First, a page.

July 22, 2018 / Reading time: 4m
Part I: Why? of III (Why?, What?, When?) series— Come and say Hi! 👋 twitch.tv/joaquimley
While some like to numbly scroll through Facebook, Instagram, insert_your_social_media_of_choice, etc., and there is nothing wrong with that, others try to squeeze every little bit of free time they can get to learn, improve, or explore something related to their passion/interests, at least most often than not.
There’s a reason why podcasts have seen a big surge in both demand and popularity.
For the latter, learning while working out, commuting, or on a awaiting room, is the new (gold-)standard (and we can’t live without it).
TL;DR: I’m live-coding my open source projects on twitch.tv/joaquimley.
At the time of this writing I’m developing an android utility app, which was an example on a previous post, using all the best practices and tools (TDD, CLEAN, Rx, Kotlin, Android Architecture Components). You might also see me tinkering with different tech.
This is now possible thanks to today’s technology, it is virtually free to create a podcast or go live. Comparing to just 10~20 years ago, you would need a big budget, several tens of thousand €/$ on equipment alone, today? Your smartphone is a stream-ready device, with a simple tap you’re instantly broadcasting to twitch/youtube, for free(!!), anyone with a decent internet connection can now watch you!
Some 6 or so months ago, while commuting, going through twitter (my social media of choice 👆), I came across a tweet that linked to a very interesting article by Suz Hinton. In this article, Suz shared some of the experiences and learnings acquired from a whole year of streaming on twitch (check Suz’s awesome channel: twitch.tv/noopkat). Just by reading you can tell Suz has been having a lot of fun streaming, and the first thing that came to my mind was “wow this looks awesome! I wanna do it too!”.
With the speed of how things move in the software industry, it is impossible to try and learn everything during office hours, and just because you want to use some interesting/trendy new thing, it doesn’t mean it is the correct or production-ready.
I quickly found out the best way to get familiarised with something, is to test it! Reading is not enough, therefore I’m always working/tinkering on a side-project, some of these never see the light of the OOS, others do.
There it was, the purpose of my stream! 💡
I’ll stream myself when I’m working on these projects. It would definitely motivate me to release/stop stopping!
After that, I went to my twitch channel started to think on how it would look, how it works, where would I physically stream from, and how often! Such excitement 🐶.
Although there was already some great information on Suz’s article, I needed to do some further reading on “how to stream”, some tips & tricks for beginners, easily avoidable mistakes etc. such study 🐶.
I never gave up on the idea, and continued working towards on the Hello World, or so I thought!
I quickly felt like I was always postponing that simple tap. I spent a lot of hours thinking, writing, planning, designing/throwing away layouts, learning about twitch alerts, emotes etc., channel description and extension panels, all of this secondary stuff, it was a way to tell myself that “I’m making progress”, when in reality, I was just making excuses to not go live, being self-conscious sucks, and too much of a perfectionist is a very real weakness.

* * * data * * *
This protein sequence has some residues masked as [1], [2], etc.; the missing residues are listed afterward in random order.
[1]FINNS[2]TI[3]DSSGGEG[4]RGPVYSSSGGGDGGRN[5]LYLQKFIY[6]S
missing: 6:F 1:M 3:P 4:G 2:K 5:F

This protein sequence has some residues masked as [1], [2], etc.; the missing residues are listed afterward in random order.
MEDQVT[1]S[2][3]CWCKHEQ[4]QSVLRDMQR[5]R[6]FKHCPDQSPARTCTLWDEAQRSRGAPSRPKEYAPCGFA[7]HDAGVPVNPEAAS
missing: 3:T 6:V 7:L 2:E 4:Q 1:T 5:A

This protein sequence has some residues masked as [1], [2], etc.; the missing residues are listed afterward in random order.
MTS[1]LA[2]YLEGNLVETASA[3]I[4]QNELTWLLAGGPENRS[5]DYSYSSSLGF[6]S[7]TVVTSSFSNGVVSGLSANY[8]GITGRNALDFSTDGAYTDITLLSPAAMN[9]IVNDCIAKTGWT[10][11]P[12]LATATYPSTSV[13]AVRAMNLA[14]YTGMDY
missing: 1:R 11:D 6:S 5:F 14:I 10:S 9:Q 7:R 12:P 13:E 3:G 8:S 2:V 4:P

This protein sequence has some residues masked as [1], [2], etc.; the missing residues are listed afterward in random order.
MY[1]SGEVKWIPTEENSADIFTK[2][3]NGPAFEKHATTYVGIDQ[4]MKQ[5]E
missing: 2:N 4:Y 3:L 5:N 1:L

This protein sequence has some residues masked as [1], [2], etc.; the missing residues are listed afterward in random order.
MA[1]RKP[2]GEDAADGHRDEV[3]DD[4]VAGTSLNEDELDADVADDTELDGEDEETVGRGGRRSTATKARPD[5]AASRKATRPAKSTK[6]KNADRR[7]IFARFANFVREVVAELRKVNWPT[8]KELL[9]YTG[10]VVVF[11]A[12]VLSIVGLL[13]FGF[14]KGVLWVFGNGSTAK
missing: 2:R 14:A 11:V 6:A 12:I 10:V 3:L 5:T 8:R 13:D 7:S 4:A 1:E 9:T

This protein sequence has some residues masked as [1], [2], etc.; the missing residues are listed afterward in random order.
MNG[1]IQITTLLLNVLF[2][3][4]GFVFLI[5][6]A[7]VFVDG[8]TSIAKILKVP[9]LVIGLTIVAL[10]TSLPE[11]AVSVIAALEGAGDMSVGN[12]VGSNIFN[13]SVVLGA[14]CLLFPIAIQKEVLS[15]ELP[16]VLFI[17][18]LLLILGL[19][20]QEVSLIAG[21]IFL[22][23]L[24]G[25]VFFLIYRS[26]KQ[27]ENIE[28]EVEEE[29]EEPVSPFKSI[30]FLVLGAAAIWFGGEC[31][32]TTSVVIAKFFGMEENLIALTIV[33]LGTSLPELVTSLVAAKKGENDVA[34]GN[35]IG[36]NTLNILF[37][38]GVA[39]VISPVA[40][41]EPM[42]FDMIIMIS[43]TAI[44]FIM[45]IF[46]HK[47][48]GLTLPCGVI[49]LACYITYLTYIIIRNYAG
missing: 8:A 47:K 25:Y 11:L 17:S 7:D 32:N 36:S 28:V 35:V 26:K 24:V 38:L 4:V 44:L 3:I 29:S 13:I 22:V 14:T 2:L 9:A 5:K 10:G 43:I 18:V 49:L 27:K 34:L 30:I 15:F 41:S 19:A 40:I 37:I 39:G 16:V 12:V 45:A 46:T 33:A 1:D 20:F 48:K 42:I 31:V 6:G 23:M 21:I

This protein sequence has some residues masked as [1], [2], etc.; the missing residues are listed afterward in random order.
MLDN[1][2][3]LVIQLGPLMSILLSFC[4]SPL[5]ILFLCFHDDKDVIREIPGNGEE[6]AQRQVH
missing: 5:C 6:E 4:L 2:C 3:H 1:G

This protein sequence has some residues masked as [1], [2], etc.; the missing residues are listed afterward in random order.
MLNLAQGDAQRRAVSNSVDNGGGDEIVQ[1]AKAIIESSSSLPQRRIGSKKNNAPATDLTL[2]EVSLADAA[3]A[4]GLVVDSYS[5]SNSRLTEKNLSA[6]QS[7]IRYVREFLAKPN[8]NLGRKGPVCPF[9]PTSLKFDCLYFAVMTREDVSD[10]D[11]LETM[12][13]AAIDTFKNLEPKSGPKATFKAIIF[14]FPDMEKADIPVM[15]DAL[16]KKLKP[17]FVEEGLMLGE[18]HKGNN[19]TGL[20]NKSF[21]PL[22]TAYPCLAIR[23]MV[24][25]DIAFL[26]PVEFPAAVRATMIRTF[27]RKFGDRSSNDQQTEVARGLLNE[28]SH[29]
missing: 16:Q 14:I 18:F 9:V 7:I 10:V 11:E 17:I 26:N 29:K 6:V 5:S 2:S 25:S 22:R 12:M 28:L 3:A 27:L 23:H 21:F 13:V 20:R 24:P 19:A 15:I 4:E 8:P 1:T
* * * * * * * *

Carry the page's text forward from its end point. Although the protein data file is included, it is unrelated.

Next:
Real artists ship. — Steve Jobs
During this time, I started to see more and more people getting inspired by the same article as I did, and they were already live! Just coding, no fancy stuff, just an IDE and (sometimes) a webcam.
This feels somewhat full circle, writing about a topic that I read. I hope I can help/inspire/motivate someone the same way Suz & others did 💪.
That was it, with the support of some close people in my life, I finally shifted into gear, and I decided, “I’m going live!”.
It went horribly! My computer could barely function, I wasn’t able to talk much while coding (still find it hard), I was a little “nervous”, and I didn’t know what to expect, I had 3 different viewers, averaged 0 and topped at 1 concurrent! It wasn’t what I would call a positive experience, but it was the kick I needed.
“Can only go up from this.” ¯\_(ツ)_/ ¯
I’m not yet at the phase of the story where I would write about the 1k/2k average viewers, where there’s loads of interaction.
No, like I mentioned, I still haven’t officially-released the v1.0.0, this was an open-beta, so as of today, I currently stand with 32 (edit: 39) followers (such a big win already), I average 3~5 viewers and sometimes I only to stream to the 2 bots I have (yes, 0 humans) still have loads of fun.
I now feel totally fine going live. I’m starting to get used to talk while coding, and some days I do get a lot of interaction (awesome)!
Now I’m always excited to go live! 🎥💻🤓
I hope to see you there, say hello or just lurk around. Hopefully you can learn something or at least get some entertainment. I’m starting only with Android stuff, but it’s not necessarily the exclusive tech I’ll be stream about.
See you soon!
You’ve just read the Part I of a 3 part series “I’ve started a coding livestream” check out the other articles: